Kwazulu-Natal Business News

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BENEFICIARY FUNDS: Beneficiary Funds Offer Winning Social Transformation Model


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Since the private sector is required to raise or grow its own capital to achieve its business ends it is often at the cutting edge of innovation when it comes to delivery in South Africa and with their new beneficiary funds model, it is still no different.
This is especially the case with Alexander Forbes Trust and Beneficiary Fund Services which successfully ensures that over 42 000 largely disadvantaged children for whom it manages death benefits (through beneficiary funds) receive the kind of support, education and career guidance that enables them to transform their lives, despite having lost one or both parents.

Alexander Forbes Trust and Beneficiary Fund Services is responsible for the management of over R2.7 billion in assets received from over 500 retirement funds and employee benefit schemes following the death of members. The Trust and Beneficiary Fund Service ensures that surviving children “benefit from their parent’s investment and reach their full potential, as their parents would have wished” says Bonga Mokoena, Head: Institutional Cluster, Alexander Forbes Financial Services.

Getting this right, however, has brought Mokoena and his team face to face with many of the development and transformation hurdles that so many South Africans seeking to break out of the cycle of poverty and dependence encounter. What differentiates how this private sector initiative manages the funds under its care, however, is “that we focus on achieving improved life outcomes for the individual children concerned by focusing on education and career guidance, as well growing the benefits through active investment” says Mokoena.

How the Beneficiary Funds Work

So, instead of just handing the funds over to whoever is legally recognised as the child’s caregiver, Trust Services releases the funds in a controlled and monitored process to ensure that each child realises their full educational potential. Also, where larger benefits are received, individualised asset allocation means that Alexander Forbes Trust and Beneficiary Fund Services is often able to invest a portion of the younger children’s death benefits in equities, increasing and extending the capacity of the benefit to educate the child, often to tertiary level.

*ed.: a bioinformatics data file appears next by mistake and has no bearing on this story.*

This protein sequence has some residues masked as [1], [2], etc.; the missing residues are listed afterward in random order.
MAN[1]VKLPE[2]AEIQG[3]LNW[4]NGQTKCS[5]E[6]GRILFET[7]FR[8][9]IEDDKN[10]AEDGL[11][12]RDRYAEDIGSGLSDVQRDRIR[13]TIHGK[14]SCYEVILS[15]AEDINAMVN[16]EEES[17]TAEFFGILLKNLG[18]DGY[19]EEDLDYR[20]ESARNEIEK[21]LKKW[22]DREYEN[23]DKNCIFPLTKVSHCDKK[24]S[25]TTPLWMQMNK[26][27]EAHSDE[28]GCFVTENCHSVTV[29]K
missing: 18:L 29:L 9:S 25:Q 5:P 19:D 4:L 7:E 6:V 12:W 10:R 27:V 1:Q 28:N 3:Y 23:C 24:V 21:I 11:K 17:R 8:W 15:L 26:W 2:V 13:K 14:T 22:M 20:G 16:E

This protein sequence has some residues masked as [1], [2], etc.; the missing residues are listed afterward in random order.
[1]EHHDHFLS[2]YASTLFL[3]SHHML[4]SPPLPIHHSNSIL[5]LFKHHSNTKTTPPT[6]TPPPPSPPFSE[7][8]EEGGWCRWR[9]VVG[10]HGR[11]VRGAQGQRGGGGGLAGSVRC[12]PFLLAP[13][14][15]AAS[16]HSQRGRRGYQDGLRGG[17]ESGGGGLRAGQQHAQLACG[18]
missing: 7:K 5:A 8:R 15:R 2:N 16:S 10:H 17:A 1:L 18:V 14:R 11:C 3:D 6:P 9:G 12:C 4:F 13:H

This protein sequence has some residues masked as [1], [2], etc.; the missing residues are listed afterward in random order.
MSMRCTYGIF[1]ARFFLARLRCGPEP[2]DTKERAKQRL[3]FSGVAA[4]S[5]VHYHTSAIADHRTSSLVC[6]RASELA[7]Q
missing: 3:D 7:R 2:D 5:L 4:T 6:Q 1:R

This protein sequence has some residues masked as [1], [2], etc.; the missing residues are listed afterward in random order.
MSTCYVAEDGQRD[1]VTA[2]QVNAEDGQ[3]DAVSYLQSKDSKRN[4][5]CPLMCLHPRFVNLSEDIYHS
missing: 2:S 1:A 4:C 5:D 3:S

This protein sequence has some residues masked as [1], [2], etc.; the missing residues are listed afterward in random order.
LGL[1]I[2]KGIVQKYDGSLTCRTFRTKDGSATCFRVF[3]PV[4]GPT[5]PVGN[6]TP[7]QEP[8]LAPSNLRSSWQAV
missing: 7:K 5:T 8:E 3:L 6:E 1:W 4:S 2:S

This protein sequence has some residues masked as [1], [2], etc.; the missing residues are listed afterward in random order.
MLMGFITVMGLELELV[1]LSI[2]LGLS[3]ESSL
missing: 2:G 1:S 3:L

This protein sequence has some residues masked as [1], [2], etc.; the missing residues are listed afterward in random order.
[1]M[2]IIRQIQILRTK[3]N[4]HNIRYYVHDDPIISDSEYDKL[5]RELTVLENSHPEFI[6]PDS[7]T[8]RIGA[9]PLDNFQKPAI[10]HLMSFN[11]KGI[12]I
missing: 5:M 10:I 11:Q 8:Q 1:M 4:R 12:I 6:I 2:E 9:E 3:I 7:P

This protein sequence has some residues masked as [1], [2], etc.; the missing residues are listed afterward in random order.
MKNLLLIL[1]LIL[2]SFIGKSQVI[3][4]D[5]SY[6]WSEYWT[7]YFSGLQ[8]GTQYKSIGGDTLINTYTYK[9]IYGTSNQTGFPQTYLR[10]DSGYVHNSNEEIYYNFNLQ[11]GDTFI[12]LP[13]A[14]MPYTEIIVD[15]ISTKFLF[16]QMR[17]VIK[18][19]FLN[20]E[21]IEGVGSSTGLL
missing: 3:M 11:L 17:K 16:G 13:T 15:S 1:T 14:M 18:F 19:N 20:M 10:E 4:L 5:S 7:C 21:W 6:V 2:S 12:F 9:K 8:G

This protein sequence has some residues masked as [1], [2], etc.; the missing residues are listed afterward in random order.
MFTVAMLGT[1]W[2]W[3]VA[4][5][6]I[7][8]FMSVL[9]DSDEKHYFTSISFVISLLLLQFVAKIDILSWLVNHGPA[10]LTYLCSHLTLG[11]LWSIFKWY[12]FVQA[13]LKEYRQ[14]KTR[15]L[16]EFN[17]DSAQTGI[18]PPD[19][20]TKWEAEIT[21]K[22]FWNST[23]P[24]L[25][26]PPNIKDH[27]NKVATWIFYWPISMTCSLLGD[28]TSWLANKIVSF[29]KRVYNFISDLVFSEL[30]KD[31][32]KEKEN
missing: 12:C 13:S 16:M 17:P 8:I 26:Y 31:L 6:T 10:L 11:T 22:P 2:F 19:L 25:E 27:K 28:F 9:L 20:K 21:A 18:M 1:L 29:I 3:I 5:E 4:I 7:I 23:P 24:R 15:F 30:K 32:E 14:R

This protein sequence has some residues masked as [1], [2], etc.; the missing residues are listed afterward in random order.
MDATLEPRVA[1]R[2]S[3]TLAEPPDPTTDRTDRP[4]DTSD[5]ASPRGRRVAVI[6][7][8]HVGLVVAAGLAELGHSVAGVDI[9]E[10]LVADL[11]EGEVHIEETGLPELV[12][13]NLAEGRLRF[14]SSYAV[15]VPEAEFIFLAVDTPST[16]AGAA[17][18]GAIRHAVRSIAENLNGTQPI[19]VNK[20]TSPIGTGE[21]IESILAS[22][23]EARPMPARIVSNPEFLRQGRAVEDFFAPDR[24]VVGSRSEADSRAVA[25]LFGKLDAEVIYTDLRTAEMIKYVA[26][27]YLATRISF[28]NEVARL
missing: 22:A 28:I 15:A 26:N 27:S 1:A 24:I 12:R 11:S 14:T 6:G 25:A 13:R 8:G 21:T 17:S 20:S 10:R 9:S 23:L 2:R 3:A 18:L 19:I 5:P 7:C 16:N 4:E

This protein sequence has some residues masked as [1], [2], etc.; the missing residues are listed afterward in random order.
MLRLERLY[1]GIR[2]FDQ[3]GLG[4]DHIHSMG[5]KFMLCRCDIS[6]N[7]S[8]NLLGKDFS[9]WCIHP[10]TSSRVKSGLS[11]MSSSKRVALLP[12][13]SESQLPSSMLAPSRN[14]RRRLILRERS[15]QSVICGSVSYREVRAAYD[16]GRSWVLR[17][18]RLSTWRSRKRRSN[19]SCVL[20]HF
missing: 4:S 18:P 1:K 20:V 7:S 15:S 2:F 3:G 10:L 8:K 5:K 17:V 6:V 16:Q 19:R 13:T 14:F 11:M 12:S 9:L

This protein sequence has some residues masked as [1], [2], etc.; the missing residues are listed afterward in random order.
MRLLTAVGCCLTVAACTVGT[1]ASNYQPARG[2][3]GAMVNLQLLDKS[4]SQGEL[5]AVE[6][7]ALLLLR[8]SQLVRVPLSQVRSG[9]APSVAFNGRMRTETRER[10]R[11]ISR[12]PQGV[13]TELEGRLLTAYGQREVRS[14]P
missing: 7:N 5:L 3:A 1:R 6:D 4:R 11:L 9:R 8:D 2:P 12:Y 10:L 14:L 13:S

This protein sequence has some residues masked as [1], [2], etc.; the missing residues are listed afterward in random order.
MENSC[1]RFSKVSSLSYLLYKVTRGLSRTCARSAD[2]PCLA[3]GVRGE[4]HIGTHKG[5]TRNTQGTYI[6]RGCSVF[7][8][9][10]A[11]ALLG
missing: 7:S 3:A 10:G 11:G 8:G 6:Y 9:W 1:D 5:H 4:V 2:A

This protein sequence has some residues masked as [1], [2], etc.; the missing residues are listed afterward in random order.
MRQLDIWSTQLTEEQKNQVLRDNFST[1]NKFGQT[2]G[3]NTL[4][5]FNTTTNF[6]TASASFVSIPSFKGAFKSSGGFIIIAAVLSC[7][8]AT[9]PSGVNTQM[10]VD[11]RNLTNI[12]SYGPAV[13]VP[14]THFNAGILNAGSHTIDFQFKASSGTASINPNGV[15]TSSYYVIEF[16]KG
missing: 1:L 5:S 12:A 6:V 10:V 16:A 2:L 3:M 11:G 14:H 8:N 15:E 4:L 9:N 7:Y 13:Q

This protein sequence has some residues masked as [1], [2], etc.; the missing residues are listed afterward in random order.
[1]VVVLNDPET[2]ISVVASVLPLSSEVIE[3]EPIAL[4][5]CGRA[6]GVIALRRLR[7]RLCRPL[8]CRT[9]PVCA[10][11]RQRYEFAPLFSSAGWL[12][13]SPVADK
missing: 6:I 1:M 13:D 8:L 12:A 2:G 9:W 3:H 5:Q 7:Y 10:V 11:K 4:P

Most of the beneficiaries in these beneficiary funds are not well off. Although the average benefit size is around R100 000, figures disbursed to some children can be in the region of three to four hundred thousand rand. To poor communities this can seem like a large sum - certainly enough for extended families, grandparents or caregivers to buy or build a house for example.

While housing is a pressing need amongst so many South Africans, “little is gained by handing over the lump sum to build a home if the child remains uneducated, unskilled, cannot find a job and is unable to become a financially independent adult” adds Mokoena.

This is why, beyond education, Alexander Forbes Trust and Beneficiary Fund Services collaborates with other interested stakeholders to provide career guidance to their 42 000 beneficiaries, the majority of whom are learners. This career guidance often benefits other learners in the same schools, broadening the footprint of this initiative.

While funds are often disbursed to guardians for items such as educational expenses, food and clothing this is always done on a discretionary basis, relying heavily on a personal knowledge of each child’s particular circumstances and needs.

Beneficiary Funds Aim to Curb Poverty and Illiteracy

In this way Alexander Forbes’ Trust and Beneficiary Fund business is ultimately about people. “We are privileged and honoured to impact the lives of beneficiaries by strategically guiding guardians to help beneficiaries escape South Africa’s poverty, illiteracy and lack of skills traps - unlocking wealth and transforming lives in the process” says Mokoena.

Furthermore, our Trust and Beneficiary Fund business avoids acting as a clearing house, disbursing income or lump sums to beneficiaries without regard to the potential for investment growth or the beneficiaries’ long term needs. As such, Mokoena believes that “there is a great opportunity for all relevant industry players in South Africa to use similar regulation and investment to manage employee death benefits towards the achievement of the country’s social and developmental goals.”

Macro picture aside, “offering employees correctly managed and targeted beneficiary funds provides a powerful employee value proposition, giving employees the security that in the event of their death their children’s benefits will be optimally and prudently managed to secure and better their children’s futures” concludes Mokoena.


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